Do you notice feeling more down and having less energy when the weather changes and the days are shorter? You’re not alone! Many people go through these short periods of time where they notice a change in their mood and behaviors typically during the colder months. It is called Seasonal Affective Disorder (SAD) and it is a type of depression where your mood and behavior significantly change whenever the seasons change. About 5% of adults in the US experience SAD symptoms.
The symptoms of SAD typically occur during the fall and winter months (winter-pattern SAD) where there is less sunlight, and while it is less common some people can experience SAD in the summer (summer-pattern SAD). Most people consider these symptoms as “winter blues”, but in some cases these mood changes and symptoms can affects an individual’s feelings, thoughts, and daily functioning. The symptoms can be distressing and overwhelming and interfere with daily activities, but it is treatable. While millions of American adults may suffer from SAD, it is more common among women than men and is more common in those living in colder temperatures. It is also more common in people with other mental disorders such as major depressive disorder or bipolar disorder, especially bipolar to disorder which is associated with recurrent depressive and hypomanic episodes.
Signs and Symptoms of SAD:
SAD is a type of depression characterized by its recurrent seasonal pattern with symptoms lasting about 4 to 5 months per year. In the DSM-5 this disorder is identified as Major Depressive Disorder with Seasonal Pattern. The signs and symptoms of SAD or closely associated with major depression and some specific symptoms that differ based on the season. Symptoms can vary from mild to severe and not everyone with SAD will experience all of the symptoms listed below:
Symptoms of major depression may include:
- Loss of interest or pleasure in activities once enjoyed
- Feeling sad or having a depressed mood most of the day, nearly every day
- Changes in appetite or weight
- Changes or difficulty with sleep; usually sleeping too much
- Loss of energy or increased fatigue
- Feeling sluggish or agitated
- Feeling worthless or hopeless
- Difficulty thinking concentrating or making decisions
- Having frequent thoughts of death or suicide
For winter-pattern SAD, additional specific symptoms may include:
- Over eating, particularly a craving for carbohydrates
- Weight gain
- Social withdrawal
Specific symptoms for summer-pattern SAD may include:
- Trouble sleeping
- Poor appetite
- Restlessness and agitation
How is SAD treated?
There are treatment options available to effectively treat symptoms of SAD. Some symptoms will generally improve on their own when the seasons change, but with treatments such as light therapy, antidepressant medications, talk therapy, vitamin D, or some combination of these can help SAD symptoms improve more quickly.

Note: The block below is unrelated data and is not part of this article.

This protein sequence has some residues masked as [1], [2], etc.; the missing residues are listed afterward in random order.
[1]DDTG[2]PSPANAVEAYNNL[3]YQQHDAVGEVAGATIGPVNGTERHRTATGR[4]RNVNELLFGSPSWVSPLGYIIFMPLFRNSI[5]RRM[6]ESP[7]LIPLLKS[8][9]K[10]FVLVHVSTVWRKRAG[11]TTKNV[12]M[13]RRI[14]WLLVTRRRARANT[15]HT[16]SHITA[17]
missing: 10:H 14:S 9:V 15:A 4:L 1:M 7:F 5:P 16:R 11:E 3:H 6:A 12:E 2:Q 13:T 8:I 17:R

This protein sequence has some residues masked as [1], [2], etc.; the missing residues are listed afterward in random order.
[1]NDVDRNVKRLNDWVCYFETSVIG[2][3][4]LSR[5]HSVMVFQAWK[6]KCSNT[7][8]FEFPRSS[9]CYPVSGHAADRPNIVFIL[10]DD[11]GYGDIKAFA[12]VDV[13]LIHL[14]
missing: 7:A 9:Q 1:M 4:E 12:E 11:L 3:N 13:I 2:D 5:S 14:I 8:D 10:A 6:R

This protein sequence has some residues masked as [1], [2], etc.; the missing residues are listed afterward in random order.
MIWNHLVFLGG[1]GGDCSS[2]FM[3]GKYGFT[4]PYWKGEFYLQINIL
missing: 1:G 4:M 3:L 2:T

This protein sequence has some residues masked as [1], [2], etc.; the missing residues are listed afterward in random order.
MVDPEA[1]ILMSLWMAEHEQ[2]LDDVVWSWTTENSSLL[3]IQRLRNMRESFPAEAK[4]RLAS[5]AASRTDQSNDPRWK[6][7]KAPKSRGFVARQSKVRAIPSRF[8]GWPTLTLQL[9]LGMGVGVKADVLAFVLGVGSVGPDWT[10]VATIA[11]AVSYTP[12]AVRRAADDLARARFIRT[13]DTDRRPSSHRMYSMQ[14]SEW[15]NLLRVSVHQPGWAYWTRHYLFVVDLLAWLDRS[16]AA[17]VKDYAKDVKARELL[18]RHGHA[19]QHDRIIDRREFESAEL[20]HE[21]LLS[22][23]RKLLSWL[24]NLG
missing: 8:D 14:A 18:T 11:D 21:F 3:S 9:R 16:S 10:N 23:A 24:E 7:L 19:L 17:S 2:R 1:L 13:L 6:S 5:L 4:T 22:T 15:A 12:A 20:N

Light Therapy: involves exposing people to a very bright light (10,000 lux) for 30-45 minutes or more per day typically first thing in the morning during the winter months. The light boxes are about 20 times brighter than ordinary and door light and filter out potentially damaging UV light making it a safe treatment for most. Some see improvements from light therapy within a couple of weeks of beginning treatment. To maintain the benefits, it is important to continue to use through the winter.
Psychotherapy or Talk Therapy: Can effectively treat SAD symptoms, particularly by using cognitive behavioral therapy (CBT) to help cope with difficult situations and replace negative thoughts with more positive and rational thoughts.
Medications: Because SAD, like other types of depression, is associated with disturbances in serotonin activity, antidepressant medications or SSRIs can also be used to treat SAD symptoms. Vitamin D deficiency is also common in people with SAD. Vitamin D supplements may help improve symptoms, but all medications and supplements need to be discussed with a doctor or a medical professional first.
If you feel you have symptoms of SAD, seek the help of a trained medical or mental health professional. It is important to make sure there is no other medical condition causing the symptoms, and be sure to consult with your healthcare provider about which treatment option, or combination of treatments, would be best for you.
If you or someone you know is an immediate distress or is thinking about hurting themselves, call the National Suicide Prevention Lifeline at 1-800-273-8255. You can also text the Crisis Text Line (HELLO to 741741) or go to the National Suicide Prevention Lifeline website. https://suicidepreventionlifeline.org/